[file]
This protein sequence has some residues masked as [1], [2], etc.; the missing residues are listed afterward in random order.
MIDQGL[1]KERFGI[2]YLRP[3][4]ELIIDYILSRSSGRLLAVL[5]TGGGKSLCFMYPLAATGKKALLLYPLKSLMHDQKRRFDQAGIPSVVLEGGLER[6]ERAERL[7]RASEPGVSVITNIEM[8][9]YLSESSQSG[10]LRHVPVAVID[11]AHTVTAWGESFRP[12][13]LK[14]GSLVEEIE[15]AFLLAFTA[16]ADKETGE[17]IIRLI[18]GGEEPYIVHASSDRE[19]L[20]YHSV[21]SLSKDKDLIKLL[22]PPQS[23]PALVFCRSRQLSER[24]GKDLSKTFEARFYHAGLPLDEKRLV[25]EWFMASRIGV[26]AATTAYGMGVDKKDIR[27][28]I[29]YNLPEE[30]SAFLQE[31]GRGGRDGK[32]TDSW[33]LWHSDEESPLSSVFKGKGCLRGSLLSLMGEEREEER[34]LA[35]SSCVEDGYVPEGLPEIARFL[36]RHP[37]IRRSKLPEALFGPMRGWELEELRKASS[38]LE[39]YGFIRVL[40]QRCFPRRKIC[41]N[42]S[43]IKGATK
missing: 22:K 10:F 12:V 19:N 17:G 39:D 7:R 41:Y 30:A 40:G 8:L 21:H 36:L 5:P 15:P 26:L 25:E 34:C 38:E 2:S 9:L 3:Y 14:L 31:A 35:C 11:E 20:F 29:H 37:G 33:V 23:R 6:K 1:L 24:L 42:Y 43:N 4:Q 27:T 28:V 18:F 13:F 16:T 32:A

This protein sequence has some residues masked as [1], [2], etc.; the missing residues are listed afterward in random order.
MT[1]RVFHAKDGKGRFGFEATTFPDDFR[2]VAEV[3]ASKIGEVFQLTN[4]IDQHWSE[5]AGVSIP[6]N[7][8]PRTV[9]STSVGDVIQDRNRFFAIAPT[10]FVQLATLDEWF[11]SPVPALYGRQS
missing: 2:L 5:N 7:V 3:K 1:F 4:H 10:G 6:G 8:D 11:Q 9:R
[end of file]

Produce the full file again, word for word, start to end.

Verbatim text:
This protein sequence has some residues masked as [1], [2], etc.; the missing residues are listed afterward in random order.
MIDQGL[1]KERFGI[2]YLRP[3][4]ELIIDYILSRSSGRLLAVL[5]TGGGKSLCFMYPLAATGKKALLLYPLKSLMHDQKRRFDQAGIPSVVLEGGLER[6]ERAERL[7]RASEPGVSVITNIEM[8][9]YLSESSQSG[10]LRHVPVAVID[11]AHTVTAWGESFRP[12][13]LK[14]GSLVEEIE[15]AFLLAFTA[16]ADKETGE[17]IIRLI[18]GGEEPYIVHASSDRE[19]L[20]YHSV[21]SLSKDKDLIKLL[22]PPQS[23]PALVFCRSRQLSER[24]GKDLSKTFEARFYHAGLPLDEKRLV[25]EWFMASRIGV[26]AATTAYGMGVDKKDIR[27][28]I[29]YNLPEE[30]SAFLQE[31]GRGGRDGK[32]TDSW[33]LWHSDEESPLSSVFKGKGCLRGSLLSLMGEEREEER[34]LA[35]SSCVEDGYVPEGLPEIARFL[36]RHP[37]IRRSKLPEALFGPMRGWELEELRKASS[38]LE[39]YGFIRVL[40]QRCFPRRKIC[41]N[42]S[43]IKGATK
missing: 22:K 10:F 12:V 19:N 17:G 39:D 7:R 41:Y 30:A 40:G 8:L 21:H 36:L 5:P 15:P 26:L 25:E 34:C 38:E 2:S 9:L 3:Y 14:L 31:A 35:C 11:E 20:F 29:H 37:G 33:V 23:R 6:K 1:L 24:L 42:Y 43:N 4:Q 27:T 28:V 18:F 13:F 16:T 32:A

This protein sequence has some residues masked as [1], [2], etc.; the missing residues are listed afterward in random order.
MT[1]RVFHAKDGKGRFGFEATTFPDDFR[2]VAEV[3]ASKIGEVFQLTN[4]IDQHWSE[5]AGVSIP[6]N[7][8]PRTV[9]STSVGDVIQDRNRFFAIAPT[10]FVQLATLDEWF[11]SPVPALYGRQS
missing: 2:L 5:N 7:V 3:K 1:F 4:H 10:G 6:G 8:D 11:Q 9:R